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What is the July Effect?

What is the July Effect?

It’s summertime! We all know what that means.



And new residents!

In North America, it’s called The July Effect. In the UK, they call it The Killing Season. (Wow, UK nurses, tell us how you really feel!) Here’s what you need to know about this phenomenon and what to do about it.

What is the July Effect?

The July Effect happens at the end of the academic year (hence the name) in large health networks and teaching facilities. Recent graduates and medical interns are learning, while senior residents are taking on more responsibilities. The transition can mean higher risks for errors and decreased efficiency. Both negatively affect patient care.

Errors that may be more prevalent during this time include:

  • mistaken diagnoses
  • preventable complications of care
  • system failures leading to patient injury or death

Dr. Matt McCarthy, author of The Real Doctor Will See You Shortly: A Physician’s First Year, said that during his first year, he could “recite pages from a journal article on kidney chemistry or coagulation cascades.” Still, he had not learned how to keep patients alive, draw blood, or put in a Foley. 

As Dr. Edwin Leap puts it in his article titled “Nurses are always right. And 28 other tips for new residents”, “future family physicians and pediatricians, plastic surgeons and laser tattoo removal specialists (OK, not a specialty, just a sideline) learn how to be physicians,” during this time. While they are doctors, new residents still have a lot to learn.

“Having completed four years of expensive college and four years of even more expensive medical school, anxiety-filled and debt-ridden, they will embark on four to seven (or even more) years of training to make them knowledgeable, technically proficient physicians.”

Each class moves up the food chain. Medical students become interns, residents level up, and fellows are just starting out in their specialties. This changing of the guard can be an uncertain time for facility staff as everyone gets to know each other and adjusts.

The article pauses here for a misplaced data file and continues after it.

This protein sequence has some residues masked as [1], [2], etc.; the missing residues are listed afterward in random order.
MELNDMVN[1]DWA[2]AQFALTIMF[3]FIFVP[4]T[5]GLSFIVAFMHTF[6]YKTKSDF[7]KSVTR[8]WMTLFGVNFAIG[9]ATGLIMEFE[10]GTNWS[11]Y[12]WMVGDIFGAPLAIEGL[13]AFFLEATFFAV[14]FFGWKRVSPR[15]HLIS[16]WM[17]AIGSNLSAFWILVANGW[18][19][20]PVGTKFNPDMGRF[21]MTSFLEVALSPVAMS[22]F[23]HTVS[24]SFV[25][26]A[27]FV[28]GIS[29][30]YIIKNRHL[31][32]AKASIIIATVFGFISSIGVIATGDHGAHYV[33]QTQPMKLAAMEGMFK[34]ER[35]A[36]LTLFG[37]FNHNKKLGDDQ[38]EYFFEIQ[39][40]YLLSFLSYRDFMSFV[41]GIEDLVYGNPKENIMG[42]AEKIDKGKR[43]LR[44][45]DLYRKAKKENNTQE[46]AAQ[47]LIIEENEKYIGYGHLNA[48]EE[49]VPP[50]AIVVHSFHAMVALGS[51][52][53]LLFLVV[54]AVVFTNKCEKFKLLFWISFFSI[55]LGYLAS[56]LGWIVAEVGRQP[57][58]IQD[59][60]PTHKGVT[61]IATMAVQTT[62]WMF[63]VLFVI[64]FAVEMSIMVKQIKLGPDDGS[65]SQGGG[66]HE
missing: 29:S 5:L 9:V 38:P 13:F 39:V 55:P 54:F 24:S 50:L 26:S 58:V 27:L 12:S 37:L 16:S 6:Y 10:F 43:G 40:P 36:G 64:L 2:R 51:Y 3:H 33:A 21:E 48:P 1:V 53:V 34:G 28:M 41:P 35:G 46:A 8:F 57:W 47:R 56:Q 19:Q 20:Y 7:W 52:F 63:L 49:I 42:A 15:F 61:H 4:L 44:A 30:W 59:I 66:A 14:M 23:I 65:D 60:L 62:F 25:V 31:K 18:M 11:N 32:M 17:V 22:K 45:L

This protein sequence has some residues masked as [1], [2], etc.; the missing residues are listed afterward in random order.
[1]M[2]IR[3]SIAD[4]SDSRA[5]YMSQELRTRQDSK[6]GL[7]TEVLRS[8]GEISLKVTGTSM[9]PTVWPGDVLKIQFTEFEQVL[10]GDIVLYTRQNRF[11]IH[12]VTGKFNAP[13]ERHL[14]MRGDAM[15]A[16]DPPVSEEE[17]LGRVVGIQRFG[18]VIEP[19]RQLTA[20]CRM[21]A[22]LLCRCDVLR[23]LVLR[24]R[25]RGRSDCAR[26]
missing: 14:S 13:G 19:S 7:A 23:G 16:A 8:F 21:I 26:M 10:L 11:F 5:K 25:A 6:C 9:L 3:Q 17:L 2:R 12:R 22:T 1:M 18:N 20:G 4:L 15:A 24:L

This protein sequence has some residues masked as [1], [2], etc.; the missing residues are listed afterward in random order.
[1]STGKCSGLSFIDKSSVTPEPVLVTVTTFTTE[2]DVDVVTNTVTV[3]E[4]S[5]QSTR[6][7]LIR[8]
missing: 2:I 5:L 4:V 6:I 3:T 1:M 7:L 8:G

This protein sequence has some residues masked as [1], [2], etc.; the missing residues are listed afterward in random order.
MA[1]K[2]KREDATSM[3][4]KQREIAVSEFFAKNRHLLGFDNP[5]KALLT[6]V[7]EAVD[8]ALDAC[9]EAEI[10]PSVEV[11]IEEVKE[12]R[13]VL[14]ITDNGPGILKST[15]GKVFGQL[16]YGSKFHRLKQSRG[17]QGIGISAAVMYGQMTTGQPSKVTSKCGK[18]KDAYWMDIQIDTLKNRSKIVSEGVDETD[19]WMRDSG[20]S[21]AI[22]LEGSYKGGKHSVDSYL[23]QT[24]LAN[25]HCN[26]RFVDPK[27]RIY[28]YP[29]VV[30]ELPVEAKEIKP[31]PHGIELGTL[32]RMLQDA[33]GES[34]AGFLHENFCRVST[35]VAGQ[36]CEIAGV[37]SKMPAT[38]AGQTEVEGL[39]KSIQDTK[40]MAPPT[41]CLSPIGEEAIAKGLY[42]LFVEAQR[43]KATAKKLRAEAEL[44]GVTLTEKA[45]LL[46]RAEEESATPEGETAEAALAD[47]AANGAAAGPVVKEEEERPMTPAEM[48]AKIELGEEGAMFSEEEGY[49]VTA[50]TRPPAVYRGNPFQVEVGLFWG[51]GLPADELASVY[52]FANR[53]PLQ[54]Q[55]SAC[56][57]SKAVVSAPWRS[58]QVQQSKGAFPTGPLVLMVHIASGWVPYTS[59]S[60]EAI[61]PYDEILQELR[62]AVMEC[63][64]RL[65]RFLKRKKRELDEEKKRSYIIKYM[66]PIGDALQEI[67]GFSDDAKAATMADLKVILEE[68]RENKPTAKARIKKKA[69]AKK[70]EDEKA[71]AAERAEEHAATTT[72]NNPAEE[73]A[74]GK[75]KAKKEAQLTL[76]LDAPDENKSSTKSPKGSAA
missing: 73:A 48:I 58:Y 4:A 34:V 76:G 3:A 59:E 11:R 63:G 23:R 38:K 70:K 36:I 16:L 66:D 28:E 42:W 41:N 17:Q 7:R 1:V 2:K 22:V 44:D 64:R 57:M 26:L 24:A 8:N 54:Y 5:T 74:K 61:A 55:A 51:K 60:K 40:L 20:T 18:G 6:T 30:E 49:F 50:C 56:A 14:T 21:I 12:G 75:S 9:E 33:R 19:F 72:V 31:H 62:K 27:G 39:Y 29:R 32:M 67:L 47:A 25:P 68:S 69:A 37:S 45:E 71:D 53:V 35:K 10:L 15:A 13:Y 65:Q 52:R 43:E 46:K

Internist Anupam Jena, told Yahoo, “If you talk to anyone who works in a hospital unequivocally they will tell you care is worse in July, the intern knows less than the physicians who were there two or three months before.” 

How Nurses Can Handle the July Effect

Recent studies say the July Effect is a myth and seek to debunk it. Is it, though? Common sense would say there is a reasonable expectation that less experience equals more mistakes. Either way, real or not, it is worth taking note of this season. Here are a few tips to handle the resident change-over this summer.

  • Check and double check. Nurses administering medications should be diligent in verifying orders and checking references for safe doses when working with an unfamiliar medication. You can also check with the pharmacy when you have questions. Careful scrutiny by nurses can help lessen the July Effect. It is called “The Nurse Effect.


  • Be kind. New interns and residents will have questions, but they may not know who to ask or may not want to ask. They won’t likely know about unit routines or nursing protocols. No one wants to be humiliated or feel ashamed


  • As professional nurses, hold yourselves and others accountable for high-quality patient care. Acknowledge errors rather than overlooking them by talking to your manager about them in a non-judgmental way. Think of how you would want someone to approach you about a mistake, and then do that. 


  • Effective teamwork is necessary for optimal patient care. Remember, you are on the same team. Work isn’t a game of staff nurses versus incoming medical residents. Work together to make sure your patients get great care. Foster a culture of collaboration.


  • Exude gratitude. Everyone wants to feel helpful and appreciated. If a colleague does something right or good, be sure to let them know you appreciate them. 


In short, cut the interns and residents some slack this July. Nurses and residents can make it a great summer for patients and staff by working together. 


July Effect? Maybe not – PMC, ncbi.nlm.nih.gov.

July Phenomenon Impacts Efficiency of Emergency Care – PMC, ncbi.nlm.nih.gov.

Matt McCarthy: The Real Doctor Will See You Shortly — MedHumChat, medhumchat.com

Nurses are always right. And 28 other tips for new residents, kevinmd.com

Headed to the Hospital? Beware the ‘July Effect’, yahoo.com

‘July Effect’ is a Fallacy, New Study Shows | HealthLeaders Media, healthleadersmedia.com

New Medical Residents and Patient Mortality—Does the ‘Nurse… : AJN The American Journal of Nursing, journals.lww.com

Interdisciplinary team interactions: a qualitative study of perceptions of team function in simulated anesthesia crises, pubmed.ncbi.nlm.nih.gov


Sarah Falcone BSN, RN

Sarah Falcone BSN, RN


Sarah S. Falcone BSN, RN is a dedicated nurse based in Dallas-Ft. Worth, TX. Her first nursing gig, was night-shift floor nurse in women's services (PP, L&D, nursery). Through a series of fortunate events, she found home health and a passion for helping seniors age in place. Connect with her on LinkedIn.


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